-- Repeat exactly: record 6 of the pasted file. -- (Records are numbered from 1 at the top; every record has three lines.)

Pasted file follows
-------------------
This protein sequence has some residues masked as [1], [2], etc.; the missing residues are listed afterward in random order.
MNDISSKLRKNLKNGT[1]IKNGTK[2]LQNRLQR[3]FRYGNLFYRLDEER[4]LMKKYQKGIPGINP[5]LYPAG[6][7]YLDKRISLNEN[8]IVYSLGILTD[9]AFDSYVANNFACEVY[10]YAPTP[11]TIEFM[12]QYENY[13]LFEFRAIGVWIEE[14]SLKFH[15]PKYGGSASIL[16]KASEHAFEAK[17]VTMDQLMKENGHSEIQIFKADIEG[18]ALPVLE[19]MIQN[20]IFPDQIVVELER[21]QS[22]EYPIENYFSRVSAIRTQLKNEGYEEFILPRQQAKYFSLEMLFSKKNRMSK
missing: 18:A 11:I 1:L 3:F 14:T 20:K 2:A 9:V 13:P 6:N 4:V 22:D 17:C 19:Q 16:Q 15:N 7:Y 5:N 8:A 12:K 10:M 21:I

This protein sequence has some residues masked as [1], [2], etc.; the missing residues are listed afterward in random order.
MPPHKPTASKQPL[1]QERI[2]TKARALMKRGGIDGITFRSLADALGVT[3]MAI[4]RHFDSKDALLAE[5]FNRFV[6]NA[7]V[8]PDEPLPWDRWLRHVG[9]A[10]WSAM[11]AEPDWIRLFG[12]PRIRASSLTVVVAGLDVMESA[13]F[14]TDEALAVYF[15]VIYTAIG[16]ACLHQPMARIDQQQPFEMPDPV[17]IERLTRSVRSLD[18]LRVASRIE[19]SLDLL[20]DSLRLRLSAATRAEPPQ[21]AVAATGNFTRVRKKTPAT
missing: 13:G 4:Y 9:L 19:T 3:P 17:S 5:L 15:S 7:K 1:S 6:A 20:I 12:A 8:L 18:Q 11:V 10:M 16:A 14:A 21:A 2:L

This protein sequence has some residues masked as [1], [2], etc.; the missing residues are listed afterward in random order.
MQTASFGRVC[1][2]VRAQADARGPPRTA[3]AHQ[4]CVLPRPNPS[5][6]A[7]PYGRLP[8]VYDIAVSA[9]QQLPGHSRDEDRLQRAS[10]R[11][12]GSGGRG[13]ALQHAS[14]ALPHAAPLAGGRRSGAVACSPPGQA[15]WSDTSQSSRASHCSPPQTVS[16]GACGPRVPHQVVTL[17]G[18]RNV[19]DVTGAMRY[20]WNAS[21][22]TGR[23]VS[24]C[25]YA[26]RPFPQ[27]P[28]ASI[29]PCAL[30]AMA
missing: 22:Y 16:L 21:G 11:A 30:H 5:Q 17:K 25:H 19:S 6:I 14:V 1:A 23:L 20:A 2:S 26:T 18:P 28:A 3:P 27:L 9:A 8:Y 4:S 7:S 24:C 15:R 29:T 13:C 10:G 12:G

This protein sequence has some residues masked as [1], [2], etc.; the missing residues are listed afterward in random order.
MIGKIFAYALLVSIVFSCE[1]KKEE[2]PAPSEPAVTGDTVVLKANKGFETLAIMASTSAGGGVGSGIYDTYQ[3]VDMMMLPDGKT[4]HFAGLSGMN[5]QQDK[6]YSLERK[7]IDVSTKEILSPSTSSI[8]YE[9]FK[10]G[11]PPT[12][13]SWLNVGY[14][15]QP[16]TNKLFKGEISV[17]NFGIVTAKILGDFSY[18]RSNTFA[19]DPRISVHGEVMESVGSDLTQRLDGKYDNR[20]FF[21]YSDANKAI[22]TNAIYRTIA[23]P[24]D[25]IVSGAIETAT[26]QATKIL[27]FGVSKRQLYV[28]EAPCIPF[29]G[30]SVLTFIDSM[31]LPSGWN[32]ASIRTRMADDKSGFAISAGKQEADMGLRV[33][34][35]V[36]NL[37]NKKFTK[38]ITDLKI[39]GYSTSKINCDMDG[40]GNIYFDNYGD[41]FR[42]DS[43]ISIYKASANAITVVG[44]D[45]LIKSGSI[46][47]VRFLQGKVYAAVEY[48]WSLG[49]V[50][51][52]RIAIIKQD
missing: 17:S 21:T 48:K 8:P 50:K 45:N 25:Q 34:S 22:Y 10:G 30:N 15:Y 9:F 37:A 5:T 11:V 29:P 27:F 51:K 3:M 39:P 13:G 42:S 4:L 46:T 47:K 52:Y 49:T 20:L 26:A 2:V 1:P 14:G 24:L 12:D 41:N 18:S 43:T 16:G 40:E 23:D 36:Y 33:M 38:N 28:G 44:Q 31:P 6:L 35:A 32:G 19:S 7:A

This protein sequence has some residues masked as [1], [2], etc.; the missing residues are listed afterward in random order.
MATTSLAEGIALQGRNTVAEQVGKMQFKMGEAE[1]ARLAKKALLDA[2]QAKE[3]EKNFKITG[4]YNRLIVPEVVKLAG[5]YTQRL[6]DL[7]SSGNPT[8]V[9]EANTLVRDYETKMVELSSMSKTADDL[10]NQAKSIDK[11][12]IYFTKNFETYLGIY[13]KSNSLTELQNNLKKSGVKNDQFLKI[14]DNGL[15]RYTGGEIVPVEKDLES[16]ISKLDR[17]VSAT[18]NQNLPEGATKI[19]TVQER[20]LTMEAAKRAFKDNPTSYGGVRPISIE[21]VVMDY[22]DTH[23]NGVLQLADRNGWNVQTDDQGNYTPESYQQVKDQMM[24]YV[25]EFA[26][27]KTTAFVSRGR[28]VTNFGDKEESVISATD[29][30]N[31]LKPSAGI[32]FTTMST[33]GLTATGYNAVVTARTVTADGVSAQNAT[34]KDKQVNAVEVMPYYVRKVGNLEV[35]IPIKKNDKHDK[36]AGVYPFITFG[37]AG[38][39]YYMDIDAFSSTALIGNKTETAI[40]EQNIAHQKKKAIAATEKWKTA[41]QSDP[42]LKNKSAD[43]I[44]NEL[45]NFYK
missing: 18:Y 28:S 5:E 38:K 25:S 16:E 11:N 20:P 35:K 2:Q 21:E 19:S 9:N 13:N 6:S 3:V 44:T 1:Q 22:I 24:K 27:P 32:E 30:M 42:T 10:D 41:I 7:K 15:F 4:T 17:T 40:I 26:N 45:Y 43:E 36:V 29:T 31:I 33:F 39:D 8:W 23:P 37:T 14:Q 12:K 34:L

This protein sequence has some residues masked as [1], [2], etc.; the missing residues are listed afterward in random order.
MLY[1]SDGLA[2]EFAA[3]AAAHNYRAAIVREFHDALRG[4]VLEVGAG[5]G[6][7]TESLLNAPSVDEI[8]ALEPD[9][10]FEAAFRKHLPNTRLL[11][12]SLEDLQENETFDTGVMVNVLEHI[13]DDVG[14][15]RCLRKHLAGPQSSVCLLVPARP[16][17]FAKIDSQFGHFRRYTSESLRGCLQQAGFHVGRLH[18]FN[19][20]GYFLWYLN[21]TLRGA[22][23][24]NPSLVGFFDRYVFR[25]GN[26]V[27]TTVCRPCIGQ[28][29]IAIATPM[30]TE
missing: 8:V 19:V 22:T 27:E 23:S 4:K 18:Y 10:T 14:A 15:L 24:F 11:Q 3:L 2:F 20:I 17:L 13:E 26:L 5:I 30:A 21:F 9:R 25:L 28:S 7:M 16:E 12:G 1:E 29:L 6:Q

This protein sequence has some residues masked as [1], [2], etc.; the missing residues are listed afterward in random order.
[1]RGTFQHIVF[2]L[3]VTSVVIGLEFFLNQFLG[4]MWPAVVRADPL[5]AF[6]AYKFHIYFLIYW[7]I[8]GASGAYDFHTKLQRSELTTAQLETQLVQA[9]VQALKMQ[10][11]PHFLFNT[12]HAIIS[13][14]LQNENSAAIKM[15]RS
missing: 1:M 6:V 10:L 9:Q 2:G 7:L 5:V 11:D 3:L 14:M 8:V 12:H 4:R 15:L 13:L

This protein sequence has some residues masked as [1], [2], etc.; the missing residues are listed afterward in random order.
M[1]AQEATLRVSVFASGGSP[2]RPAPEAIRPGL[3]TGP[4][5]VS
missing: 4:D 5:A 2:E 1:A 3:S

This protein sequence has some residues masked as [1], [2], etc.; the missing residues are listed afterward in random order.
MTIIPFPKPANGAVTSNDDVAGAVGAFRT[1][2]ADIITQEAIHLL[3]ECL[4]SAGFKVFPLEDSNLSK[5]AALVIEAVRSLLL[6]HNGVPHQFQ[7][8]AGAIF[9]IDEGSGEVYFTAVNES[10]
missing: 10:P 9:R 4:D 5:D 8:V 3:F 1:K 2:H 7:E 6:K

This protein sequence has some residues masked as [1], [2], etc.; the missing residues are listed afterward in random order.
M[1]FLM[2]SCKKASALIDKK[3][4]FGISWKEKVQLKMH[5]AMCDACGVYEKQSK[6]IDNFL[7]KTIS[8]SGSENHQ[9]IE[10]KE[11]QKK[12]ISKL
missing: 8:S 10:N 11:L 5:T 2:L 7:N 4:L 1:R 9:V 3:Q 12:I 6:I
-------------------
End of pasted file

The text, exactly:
This protein sequence has some residues masked as [1], [2], etc.; the missing residues are listed afterward in random order.
MLY[1]SDGLA[2]EFAA[3]AAAHNYRAAIVREFHDALRG[4]VLEVGAG[5]G[6][7]TESLLNAPSVDEI[8]ALEPD[9][10]FEAAFRKHLPNTRLL[11][12]SLEDLQENETFDTGVMVNVLEHI[13]DDVG[14][15]RCLRKHLAGPQSSVCLLVPARP[16][17]FAKIDSQFGHFRRYTSESLRGCLQQAGFHVGRLH[18]FN[19][20]GYFLWYLN[21]TLRGA[22][23][24]NPSLVGFFDRYVFR[25]GN[26]V[27]TTVCRPCIGQ[28][29]IAIATPM[30]TE
missing: 8:V 19:V 22:T 27:E 23:S 4:K 18:Y 10:T 14:A 15:L 24:F 11:Q 3:L 2:F 20:I 17:L 13:E 26:L 5:I 30:A 21:F 9:R 25:L 28:S 7:M 16:E 12:G 1:E 29:L 6:Q